AS MORE of our communication is done through social media posts, more distractions vie for our attention and more demands on our time make it harder to make commitments, listening is the communication skill we can all get better at.
If you can show yourself to be a better listener in sales and customer service, you will go a long way towards distinguishing yourself and your organisation in a way that has customers coming back again and again.
Your customers will feel that:
• You seem to listen to them more; and
• You seem to understand them better.
And, of course, the two are linked. If customers think you understand them better than your competition, it is in their interest to come back to you because:
• You value them more;
• It is easier to deal with you; and
• You will suggest better solutions.
All these are the benefits of becoming a better listener. But it is easier said than done.
Don’t listen to interrupt
One of the biggest problems is that most of us don’t “listen to understand”. We listen to “interject” and, often, this becomes “listen to interrupt”.
Here’s what happens in most conversations.
You listen just long enough until you can identify something you can say. If you are a salesman, it will be something that turns a feature of your product into a benefit for the client.
Once you have identified what you can say, you stop listening to the other person and just listen for your opportunity to inject your statement or comment. And the moment he pauses for a reflective second, you interrupt him.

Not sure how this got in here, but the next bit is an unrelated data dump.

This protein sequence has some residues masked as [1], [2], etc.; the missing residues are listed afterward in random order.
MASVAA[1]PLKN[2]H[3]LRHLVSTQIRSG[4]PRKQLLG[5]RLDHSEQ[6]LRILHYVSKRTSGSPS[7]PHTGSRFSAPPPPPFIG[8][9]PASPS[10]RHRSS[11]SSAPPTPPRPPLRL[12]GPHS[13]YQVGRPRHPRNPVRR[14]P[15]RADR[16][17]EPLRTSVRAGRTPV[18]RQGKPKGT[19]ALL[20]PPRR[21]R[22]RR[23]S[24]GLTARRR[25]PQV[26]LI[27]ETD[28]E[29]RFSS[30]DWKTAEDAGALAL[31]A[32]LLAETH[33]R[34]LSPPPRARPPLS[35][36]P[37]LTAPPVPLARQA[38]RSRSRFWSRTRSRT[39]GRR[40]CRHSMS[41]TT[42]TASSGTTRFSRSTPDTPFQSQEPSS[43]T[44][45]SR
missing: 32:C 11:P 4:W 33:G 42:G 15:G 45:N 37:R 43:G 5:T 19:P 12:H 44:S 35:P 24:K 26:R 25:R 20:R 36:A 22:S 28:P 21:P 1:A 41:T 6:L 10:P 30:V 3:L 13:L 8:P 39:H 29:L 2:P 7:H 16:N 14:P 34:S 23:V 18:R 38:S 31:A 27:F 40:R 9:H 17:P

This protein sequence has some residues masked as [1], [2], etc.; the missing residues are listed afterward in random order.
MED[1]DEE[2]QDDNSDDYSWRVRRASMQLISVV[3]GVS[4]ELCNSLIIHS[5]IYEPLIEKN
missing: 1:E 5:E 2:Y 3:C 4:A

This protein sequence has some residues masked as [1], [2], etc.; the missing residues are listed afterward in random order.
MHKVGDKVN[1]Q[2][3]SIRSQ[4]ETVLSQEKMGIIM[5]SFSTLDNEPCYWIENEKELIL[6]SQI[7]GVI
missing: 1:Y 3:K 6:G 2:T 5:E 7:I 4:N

Good listening means being really “present” for the other person and giving him your whole attention.
In short, listening to make him feel like he is the only person in the world.
Your aim is to try to empathise with the customer — see the situation from his position. Give him the reactions that show him you are interested and listening.
Rather than listening for the comment you can make, think about the question you can ask that will have him telling you more about what he is speaking about.
Sales staff, customer service professionals and consultants often unintentionally interrupt clients because they are keen to point out a benefit they have just identified.
Taking longer to get the client talking and just listening will pay off tenfold when it comes to the buying decision because there is better rapport, understanding and trust.
The three-second rule
Often, when involved in a business conversation, those within a profession will speak faster and with shorter conversational gaps than those outside the profession.
This is only natural as they are more familiar with the terminology and the environment.
So, it is easy for a salesman to misread a pause made by clients as a sign that they have finished speaking.
The salesman thinks it is his turn to speak, but the clients feel they are being interrupted.
There is a solution to fix this problem. It is so simple and immediately applicable that even the most inexperienced employee can understand and use it.
It is called the “three-second rule”.
The rule says that when you think the other person has finished speaking, you count to three before saying anything.
You will find that many times he will continue speaking — which means that you would have been interrupting him if you had spoken sooner.
Recently, a medium-sized business with about 70 sales staff started applying this rule.
From the feedback gathered two months later, it was found that approximately half the time, the client continued speaking during the three seconds.
By using this simple rule, they found out more about the client, who in turn felt more valued and understood.
Article by Kevin Ryan, managing director of Training Edge Australia and author of TILT — Selling To Today’s Buyer (second edition with additional materials by Looi Qin En). For details, e-mail firstname.lastname@example.org or visit www.trainingedgeasia.com